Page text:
By Suzanne Hodsden
The U.S. Food and Drug Administration (FDA) has for the first time encouraged medical device users to avoid a product because of a cybersecurity-related vulnerability.
FDA, the Department of Homeland Security (DHS) and device maker Hospira each have issued statements warning that older models of Hospira’s Symbiq infusion pump systems are vulnerable to illegal cyber-attacks that could over- or under-dose patients remotely. While no adverse events have been reported, the government and Hospira are working to correct the issue and urge product users to follow precautionary instructions to ensure patient safety.
Hospira stopped making the Symbiq system in 2013 as it transitioned into marketing campaigns for newer infusion pump models, but the FDA reports that there remains an unknown number of Symbiq systems still in use and they still are being sold by third parties. In a statement, the FDA “strongly” urged hospitals using Symbiq to transition to alternative systems “as soon as possible.”
The DHS issued a list of safety precautions that product users could implement immediately to ensure their safety until they could switch to a new system. These include disconnecting the device from the network, imputing updates manually, ensuring certain ports are closed, and calling a Hospira hotline to change the password for other ports.
According to the DHS, environments operating medical devices such as Symbiq should use layered and redundant security systems to implement “defense-in-depth” practices. While hospital firewalls are effective, they should not be the only line of defense.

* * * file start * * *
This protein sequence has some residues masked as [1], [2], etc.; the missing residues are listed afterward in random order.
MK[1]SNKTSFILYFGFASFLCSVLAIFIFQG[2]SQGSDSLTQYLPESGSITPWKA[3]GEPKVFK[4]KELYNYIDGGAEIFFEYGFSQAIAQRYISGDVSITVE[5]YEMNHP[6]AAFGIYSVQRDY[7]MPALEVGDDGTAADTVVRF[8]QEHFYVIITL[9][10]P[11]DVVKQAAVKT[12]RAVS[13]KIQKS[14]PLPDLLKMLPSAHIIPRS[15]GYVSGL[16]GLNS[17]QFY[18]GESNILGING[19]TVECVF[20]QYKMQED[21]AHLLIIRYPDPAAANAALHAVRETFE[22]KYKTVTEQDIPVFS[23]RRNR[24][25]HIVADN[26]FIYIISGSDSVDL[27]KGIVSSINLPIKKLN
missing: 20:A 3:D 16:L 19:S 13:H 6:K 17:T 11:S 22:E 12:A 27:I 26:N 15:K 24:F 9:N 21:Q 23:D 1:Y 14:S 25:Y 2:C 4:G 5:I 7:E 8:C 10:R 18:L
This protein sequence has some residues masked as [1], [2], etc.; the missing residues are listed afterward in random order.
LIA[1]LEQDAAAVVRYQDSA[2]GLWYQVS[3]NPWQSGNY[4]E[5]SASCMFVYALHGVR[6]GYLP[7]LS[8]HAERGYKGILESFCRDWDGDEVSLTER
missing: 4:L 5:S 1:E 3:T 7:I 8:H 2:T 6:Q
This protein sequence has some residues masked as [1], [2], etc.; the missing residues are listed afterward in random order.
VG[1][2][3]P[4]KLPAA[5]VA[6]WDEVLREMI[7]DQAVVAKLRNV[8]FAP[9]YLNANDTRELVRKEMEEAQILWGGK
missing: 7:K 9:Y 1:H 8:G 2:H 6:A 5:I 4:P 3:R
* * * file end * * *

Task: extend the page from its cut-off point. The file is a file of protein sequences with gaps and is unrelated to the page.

Billy Rios, a security consultant who once worked for Google as a software engineer, was credited by the DHS with discovering the flaws in the Symbiq system. In an interview with The Washington Post, Rios remarked that exploits he wrote to attack the Symbiq system could do a patient serious harm.
Though Hospira reported its new infusion pump models, LifeCare PCA and Plum A+, have been designed with stronger security protections, Rios warns that releasing new models is not enough to address patient safety. Medical device companies need to have a planned protocol for addressing problems in existing systems as they arise.
Jay Radcliffe, another cyber-security expert, told The Washington Post, “We’re still in the process of getting all companies to the same level of understanding that if your device uses computers, you have to be prepared to patch them and update them.”
This is the first time the FDA has alerted the public about cybersecurity risk in a specific medical device, but many experts warn that it will not be the last as more and more medical devices are connecting to open networks. A report released by Mayo Clinic researchers earlier this year suggested that cybersecurity soon will join safety and efficacy as a regulatory issue.
In a statement, Hospira expressed its commitment to being proactive about these issues and to joining an ongoing industry dialogue.
“Cybersecurity in healthcare devices is an issue that extends beyond infusion pumps. It is critical to continue multi-stakeholder dialogue to develop solutions to address this evolving area, and Hospira will continue to be an active participant in industry discussions on this topic,” stated Hospira.